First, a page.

6. Mansfield EA. FDA perspective on companion diagnostics: an evolving paradigm. Clinical cancer research : an official journal of the American Association for Cancer Research. 2014; 20:1453-1457.

7. Demetri GD, van Oosterom AT, Garrett CR, Blackstein ME, Shah MH, Verweij J, McArthur G, Judson IR, Heinrich MC, Morgan JA, Desai J, Fletcher CD, George S, Bello CL, Huang X, Baum CM, et al. Efficacy and safety of sunitinib in patients with advanced gastrointestinal stromal tumour after failure of imatinib: a randomised controlled trial. Lancet. 2006; 368:1329-1338.

8. Demetri GD, Reichardt P, Kang YK, Blay JY, Rutkowski P, Gelderblom H, Hohenberger P, Leahy M, von Mehren M, Joensuu H, Badalamenti G, Blackstein M, Le Cesne A, Schoffski P, Maki RG, Bauer S, et al. Efficacy and safety of regorafenib for advanced gastrointestinal stromal tumours after failure of imatinib and sunitinib (GRID): an international, multicentre, randomised, placebo-controlled, phase 3 trial. Lancet. 2013; 381:295-302.

9. Elisei R, Schlumberger MJ, Muller SP, Schoffski P, Brose MS, Shah MH, Licitra L, Jarzab B, Medvedev V, Kreissl MC, Niederle B, Cohen EE, Wirth LJ, Ali H, Hessel C, Yaron Y, et al. Cabozantinib in progressive medullary thyroid cancer. Journal of clinical oncology : official journal of the American Society of Clinical Oncology. 2013; 31:3639-3646.

10. Wells SA, Jr., Robinson BG, Gagel RF, Dralle H, Fagin JA, Santoro M, Baudin E, Elisei R, Jarzab B, Vasselli JR, Read J, Langmuir P, Ryan AJ and Schlumberger MJ. Vandetanib in patients with locally advanced or metastatic medullary thyroid cancer: a randomized, double-blind phase III trial. Journal of clinical oncology : official journal of the American Society of Clinical Oncology. 2012; 30:134-141.

11. Karapetis CS, Khambata-Ford S, Jonker DJ, O’Callaghan CJ, Tu D, Tebbutt NC, Simes RJ, Chalchal H, Shapiro JD, Robitaille S, Price TJ, Shepherd L, Au HJ, Langer C, Moore MJ and Zalcberg JR. K-ras mutations and benefit from cetuximab in advanced colorectal cancer. The New England journal of medicine. 2008; 359:1757-1765.

12. Amado RG, Wolf M, Peeters M, Van Cutsem E, Siena S, Freeman DJ, Juan T, Sikorski R, Suggs S, Radinsky R, Patterson SD and Chang DD. Wild-type KRAS is required for panitumumab efficacy in patients with metastatic colorectal cancer. Journal of clinical oncology : official journal of the American Society of Clinical Oncology. 2008; 26: 1626-1634.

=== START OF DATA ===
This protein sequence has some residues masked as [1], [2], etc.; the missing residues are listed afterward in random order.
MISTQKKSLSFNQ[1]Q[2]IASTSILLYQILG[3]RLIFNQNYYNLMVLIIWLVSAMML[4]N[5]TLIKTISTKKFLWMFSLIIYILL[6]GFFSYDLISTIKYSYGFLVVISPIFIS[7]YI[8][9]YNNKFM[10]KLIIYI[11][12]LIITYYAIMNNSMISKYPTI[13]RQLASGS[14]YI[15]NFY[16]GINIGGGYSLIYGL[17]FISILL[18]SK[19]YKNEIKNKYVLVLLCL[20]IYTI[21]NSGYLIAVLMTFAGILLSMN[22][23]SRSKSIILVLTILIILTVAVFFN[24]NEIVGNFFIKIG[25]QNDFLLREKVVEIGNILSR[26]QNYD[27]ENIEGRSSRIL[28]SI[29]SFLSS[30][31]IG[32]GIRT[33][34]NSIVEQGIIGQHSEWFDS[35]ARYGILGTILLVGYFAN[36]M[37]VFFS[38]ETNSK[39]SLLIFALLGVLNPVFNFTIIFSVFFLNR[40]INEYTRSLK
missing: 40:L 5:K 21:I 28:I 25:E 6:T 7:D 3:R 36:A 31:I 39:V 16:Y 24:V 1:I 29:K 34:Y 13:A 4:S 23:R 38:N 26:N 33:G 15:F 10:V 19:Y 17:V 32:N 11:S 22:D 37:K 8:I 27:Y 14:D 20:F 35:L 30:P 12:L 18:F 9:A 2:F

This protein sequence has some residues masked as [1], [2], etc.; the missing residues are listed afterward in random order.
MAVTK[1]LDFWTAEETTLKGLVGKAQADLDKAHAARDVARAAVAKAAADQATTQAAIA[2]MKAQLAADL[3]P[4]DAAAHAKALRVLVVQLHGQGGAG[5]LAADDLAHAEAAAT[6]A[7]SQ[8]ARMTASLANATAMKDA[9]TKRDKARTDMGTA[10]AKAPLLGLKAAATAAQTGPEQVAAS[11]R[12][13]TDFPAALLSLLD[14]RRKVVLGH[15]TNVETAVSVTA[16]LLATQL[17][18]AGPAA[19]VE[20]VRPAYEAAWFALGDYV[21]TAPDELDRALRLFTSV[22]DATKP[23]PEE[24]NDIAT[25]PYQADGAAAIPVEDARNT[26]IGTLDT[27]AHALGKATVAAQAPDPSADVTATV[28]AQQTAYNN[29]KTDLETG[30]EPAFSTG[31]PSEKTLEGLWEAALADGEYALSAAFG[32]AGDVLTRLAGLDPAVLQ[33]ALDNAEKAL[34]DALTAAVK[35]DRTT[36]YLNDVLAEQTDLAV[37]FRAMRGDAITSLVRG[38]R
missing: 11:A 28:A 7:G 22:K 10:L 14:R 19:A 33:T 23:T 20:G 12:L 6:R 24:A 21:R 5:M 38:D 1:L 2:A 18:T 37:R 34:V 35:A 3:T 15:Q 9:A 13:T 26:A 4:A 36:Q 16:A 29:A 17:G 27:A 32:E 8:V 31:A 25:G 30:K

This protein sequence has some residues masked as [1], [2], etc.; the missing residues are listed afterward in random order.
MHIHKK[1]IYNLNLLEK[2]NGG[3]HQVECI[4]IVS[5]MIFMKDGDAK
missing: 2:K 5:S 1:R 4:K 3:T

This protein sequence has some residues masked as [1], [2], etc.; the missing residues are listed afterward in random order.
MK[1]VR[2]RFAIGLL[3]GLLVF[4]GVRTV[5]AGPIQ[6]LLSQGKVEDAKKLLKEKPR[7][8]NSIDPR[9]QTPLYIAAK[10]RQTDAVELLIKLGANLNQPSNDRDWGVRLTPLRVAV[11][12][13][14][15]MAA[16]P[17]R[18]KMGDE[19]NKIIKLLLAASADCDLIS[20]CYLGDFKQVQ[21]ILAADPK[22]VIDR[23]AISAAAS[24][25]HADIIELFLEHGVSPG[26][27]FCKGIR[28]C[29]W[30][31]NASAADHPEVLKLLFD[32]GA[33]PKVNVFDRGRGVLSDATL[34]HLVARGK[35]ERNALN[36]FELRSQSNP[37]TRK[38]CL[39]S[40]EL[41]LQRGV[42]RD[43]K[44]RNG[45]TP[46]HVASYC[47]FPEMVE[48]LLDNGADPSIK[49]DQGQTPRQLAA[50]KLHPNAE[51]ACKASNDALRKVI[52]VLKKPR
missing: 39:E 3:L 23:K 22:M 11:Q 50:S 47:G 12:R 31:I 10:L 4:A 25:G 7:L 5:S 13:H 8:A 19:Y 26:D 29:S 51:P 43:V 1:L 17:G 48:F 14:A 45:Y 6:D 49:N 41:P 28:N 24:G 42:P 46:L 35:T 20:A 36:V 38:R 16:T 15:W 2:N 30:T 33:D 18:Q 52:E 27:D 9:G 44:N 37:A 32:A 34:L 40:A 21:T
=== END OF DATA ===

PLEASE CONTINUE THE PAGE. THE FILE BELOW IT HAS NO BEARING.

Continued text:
13. Gerlinger M, Rowan AJ, Horswell S, Larkin J, Endesfelder D, Gronroos E, Martinez P, Matthews N, Stewart A, Tarpey P, Varela I, Phillimore B, Begum S, McDonald NQ, Butler A, Jones D, et al. Intratumor heterogeneity and branched evolution revealed by multiregion sequencing. The New England journal of medicine. 2012; 366:883-892.

14. Niraula S, Amir E, Vera-Badillo F, Seruga B, Ocana A and Tannock IF. Risk of incremental toxicities and associated costs of new anticancer drugs: a meta-analysis. Journal of clinical oncology : official journal of the American Society of Clinical Oncology. 2014; 32: 3634-3642.

15. Niraula S, Seruga B, Ocana A, Shao T, Goldstein R, Tannock IF and Amir E. The price we pay for progress: a meta-analysis of harms of newly approved anticancer drugs. Journal of clinical oncology : official journal of the American Society of Clinical Oncology. 2012; 30:3012-3019.

16. Sawyers CL. The cancer biomarker problem. Nature. 2008; 452:548-552.

17. Seruga B, Sterling L, Wang L and Tannock IF. Reporting of serious adverse drug reactions of targeted anticancer agents in pivotal phase III clinical trials. Journal of clinical oncology : official journal of the American Society of Clinical Oncology. 2011; 29:174-185.

18. Pitrou I, Boutron I, Ahmad N and Ravaud P. Reporting of safety results in published reports of randomized controlled trials. Archives of internal medicine. 2009; 169:1756-1761.